By CHRISTOPHER M. MATTHEWS
ANNAPOLIS (Sept. 20, 2009)—Concerns about gang activity at Maryland schools is prompting law enforcement officials, prosecutors and House Speaker Michael E. Busch, D-Anne Arundel, to look into ways to make it easier for police and school officials to share information.
"[Gangs] are one of the biggest threats to the quality of life in Anne Arundel, and other counties across the state," said Lt. J.D. Batten, commander of the school safety division for the Anne Arundel County Police.
But, while there is consensus that greater cooperation is needed, the purpose and nature of that cooperation remains controversial. There are concerns about the privacy and confidentiality of student records, as well as questions about to what extent students would be labeled as gang members.
"We all agree that there needs to be cooperation among all the entities involved in this process," said Cindy Boersma, legislative director for the American Civil Liberties Union of Maryland. "But, this needs to be a deliberative, thoughtful cooperation."
At a House Judiciary Committee hearing Tuesday, Montgomery County State's Attorney John McCarthy explained that though school officials in his county had identified more than 20 known gang member entering one freshman class, they were unable to share this information with law enforcement, a disclosure that alarmed Busch.
"Do they have any ability to interfere and step in, and inform either the police department or services, so that doesn't take place in a school setting," Busch pointedly asked at the hearing.
Alexandra Hughes, Busch's communications director, said the speaker would take the issue up at a meeting of the House Ways and Means Committee this fall. But Hughes said the session would be an informational briefing, and that specific legislation was not on the table.
Batten gave some idea of what the committee could look at.
"Because of the Federal Education Rights and Privacy Act (FERPA), any school who receives federal money has to protect student educational records," said Batten. "They are privileged and confidential, and that's an obstacle for law enforcement."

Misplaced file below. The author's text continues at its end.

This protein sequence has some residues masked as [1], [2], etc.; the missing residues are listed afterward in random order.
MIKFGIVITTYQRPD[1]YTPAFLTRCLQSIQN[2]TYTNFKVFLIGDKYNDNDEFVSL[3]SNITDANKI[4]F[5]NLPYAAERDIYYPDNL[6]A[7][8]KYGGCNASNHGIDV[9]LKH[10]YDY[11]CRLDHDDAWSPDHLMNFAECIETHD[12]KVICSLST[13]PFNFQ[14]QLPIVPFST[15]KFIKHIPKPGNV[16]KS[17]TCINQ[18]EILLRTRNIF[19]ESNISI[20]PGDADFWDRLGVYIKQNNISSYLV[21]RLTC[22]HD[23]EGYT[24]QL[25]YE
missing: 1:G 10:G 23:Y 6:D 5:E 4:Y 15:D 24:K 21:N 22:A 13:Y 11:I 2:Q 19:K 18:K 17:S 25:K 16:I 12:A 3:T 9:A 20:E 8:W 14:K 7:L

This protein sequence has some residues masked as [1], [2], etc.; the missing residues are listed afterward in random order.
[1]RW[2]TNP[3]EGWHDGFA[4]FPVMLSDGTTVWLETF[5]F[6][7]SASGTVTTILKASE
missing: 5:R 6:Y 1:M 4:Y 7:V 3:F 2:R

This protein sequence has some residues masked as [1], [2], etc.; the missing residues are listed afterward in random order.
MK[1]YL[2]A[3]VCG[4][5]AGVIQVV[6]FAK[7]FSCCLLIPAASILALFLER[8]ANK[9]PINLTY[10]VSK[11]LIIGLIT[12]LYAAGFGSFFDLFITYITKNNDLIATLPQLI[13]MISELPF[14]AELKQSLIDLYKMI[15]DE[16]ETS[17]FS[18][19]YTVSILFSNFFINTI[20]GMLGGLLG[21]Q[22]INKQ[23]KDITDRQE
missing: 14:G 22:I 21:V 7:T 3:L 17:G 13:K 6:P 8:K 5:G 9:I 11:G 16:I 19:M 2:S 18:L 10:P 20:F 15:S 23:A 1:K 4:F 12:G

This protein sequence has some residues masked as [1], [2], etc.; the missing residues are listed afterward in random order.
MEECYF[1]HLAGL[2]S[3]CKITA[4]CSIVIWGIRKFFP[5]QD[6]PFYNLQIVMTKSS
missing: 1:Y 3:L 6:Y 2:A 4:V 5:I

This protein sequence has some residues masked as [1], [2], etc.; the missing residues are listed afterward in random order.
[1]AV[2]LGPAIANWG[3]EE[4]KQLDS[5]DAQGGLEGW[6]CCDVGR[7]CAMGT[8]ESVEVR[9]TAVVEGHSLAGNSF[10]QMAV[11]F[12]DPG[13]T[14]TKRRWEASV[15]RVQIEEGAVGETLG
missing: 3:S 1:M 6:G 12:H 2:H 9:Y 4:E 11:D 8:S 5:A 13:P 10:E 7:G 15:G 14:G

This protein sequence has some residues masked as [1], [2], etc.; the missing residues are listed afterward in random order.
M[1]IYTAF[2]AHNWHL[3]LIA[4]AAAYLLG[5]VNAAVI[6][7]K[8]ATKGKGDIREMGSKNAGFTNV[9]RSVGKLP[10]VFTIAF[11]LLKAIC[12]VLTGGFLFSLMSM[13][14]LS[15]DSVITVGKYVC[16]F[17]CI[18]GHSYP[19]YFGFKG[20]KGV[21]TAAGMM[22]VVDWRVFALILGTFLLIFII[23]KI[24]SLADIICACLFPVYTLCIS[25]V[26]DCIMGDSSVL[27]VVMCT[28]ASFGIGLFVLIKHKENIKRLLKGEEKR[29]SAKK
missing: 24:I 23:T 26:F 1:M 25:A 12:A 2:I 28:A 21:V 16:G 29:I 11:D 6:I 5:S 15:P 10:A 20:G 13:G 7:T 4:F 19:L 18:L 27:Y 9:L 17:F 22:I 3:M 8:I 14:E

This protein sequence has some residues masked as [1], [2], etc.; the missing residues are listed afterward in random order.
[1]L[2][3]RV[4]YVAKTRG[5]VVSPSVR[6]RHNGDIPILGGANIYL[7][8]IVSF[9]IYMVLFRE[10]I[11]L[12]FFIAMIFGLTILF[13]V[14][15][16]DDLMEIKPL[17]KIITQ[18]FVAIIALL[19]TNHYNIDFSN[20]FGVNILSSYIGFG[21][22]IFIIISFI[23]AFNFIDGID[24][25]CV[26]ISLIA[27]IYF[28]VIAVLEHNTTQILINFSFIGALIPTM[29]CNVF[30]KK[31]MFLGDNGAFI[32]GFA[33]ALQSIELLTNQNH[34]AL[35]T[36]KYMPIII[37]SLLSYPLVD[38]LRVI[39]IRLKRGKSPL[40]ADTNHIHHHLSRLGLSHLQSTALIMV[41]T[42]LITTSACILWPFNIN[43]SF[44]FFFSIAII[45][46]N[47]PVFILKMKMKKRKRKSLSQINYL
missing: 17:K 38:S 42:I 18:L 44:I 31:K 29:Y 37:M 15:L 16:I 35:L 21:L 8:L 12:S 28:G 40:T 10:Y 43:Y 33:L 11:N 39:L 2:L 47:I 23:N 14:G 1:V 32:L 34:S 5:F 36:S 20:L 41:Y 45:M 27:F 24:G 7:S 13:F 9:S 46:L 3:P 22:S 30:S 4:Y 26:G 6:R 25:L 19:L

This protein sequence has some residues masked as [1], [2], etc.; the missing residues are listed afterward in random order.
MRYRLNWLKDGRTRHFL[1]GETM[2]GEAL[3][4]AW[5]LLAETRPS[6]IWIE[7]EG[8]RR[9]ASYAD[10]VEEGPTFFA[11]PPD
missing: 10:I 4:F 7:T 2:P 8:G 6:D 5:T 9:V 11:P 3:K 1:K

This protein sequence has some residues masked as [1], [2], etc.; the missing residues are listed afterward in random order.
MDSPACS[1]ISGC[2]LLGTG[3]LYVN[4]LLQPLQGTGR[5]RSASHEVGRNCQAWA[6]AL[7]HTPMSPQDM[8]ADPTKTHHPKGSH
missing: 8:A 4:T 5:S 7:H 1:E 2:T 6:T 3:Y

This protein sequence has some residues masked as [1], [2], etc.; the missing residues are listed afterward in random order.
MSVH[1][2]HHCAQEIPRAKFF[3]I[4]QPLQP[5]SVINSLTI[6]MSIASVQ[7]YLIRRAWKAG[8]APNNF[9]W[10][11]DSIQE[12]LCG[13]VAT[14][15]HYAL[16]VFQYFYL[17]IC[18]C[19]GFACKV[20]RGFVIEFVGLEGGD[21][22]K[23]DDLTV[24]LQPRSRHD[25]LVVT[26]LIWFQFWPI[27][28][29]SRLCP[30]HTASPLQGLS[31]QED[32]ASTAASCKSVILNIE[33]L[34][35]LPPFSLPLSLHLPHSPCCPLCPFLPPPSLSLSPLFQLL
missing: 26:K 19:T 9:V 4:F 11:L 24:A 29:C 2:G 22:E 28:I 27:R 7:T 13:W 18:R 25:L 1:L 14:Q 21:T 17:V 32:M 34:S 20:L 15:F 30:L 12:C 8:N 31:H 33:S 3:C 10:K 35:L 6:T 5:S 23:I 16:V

Batten also highlighted that Maryland state law prevents juvenile police records from being released, except by court order.
"There are significant and serious things that inhibit this communication," said Batten.
Batten referred to the federal government's 2009 National Gang Threat Assessment as evidence of gang proliferation. The report found that gang activity had increased nationally and was spreading to rural and suburban areas.
In Maryland, a 2009 report by the state's Department of Legislative Services, said local police departments had identified more than 200 gangs across the state. However, the report warned against putting too much emphasis on the data because each jurisdiction used "slightly different method[s]" for identifying gang members.
Boersma said that it was too early to comment on potential reforms. But, she disagreed with Batten's assessment of current legislation.
"There are very small barriers for law enforcement officials for sharing with schools, so we would want to know how much can be accomplished under existing laws," Boersma said.
Matthew Joseph, executive director of Advocates for Children and Youth, agreed that there should be greater communication between agencies, so long as the goal is to prevent youths from joining gangs in the first place, and not to simply label students as gang members.
"Labeling really doesn't do anything. The question is, what is the solution going to be," said Joseph. "So what, knowing [a student is in a gang], then what do you do? If you just prosecute, there are not enough facilities in the state to deal with that."
Lt. Batten emphasized that communication reform was needed not just for law enforcement, but for preventative measures as well. He said the most important function of information sharing is bringing parents into the picture.
Boersma said it will be interesting to see how this plays out and that she remains hopeful that consensus can be reached.
"There are always ways to improve communication and flow of information while continuing to protect important privacy and confidentiality issues," Boersma said. "These don't have to be competing values."
Capital News Service contributed to this report.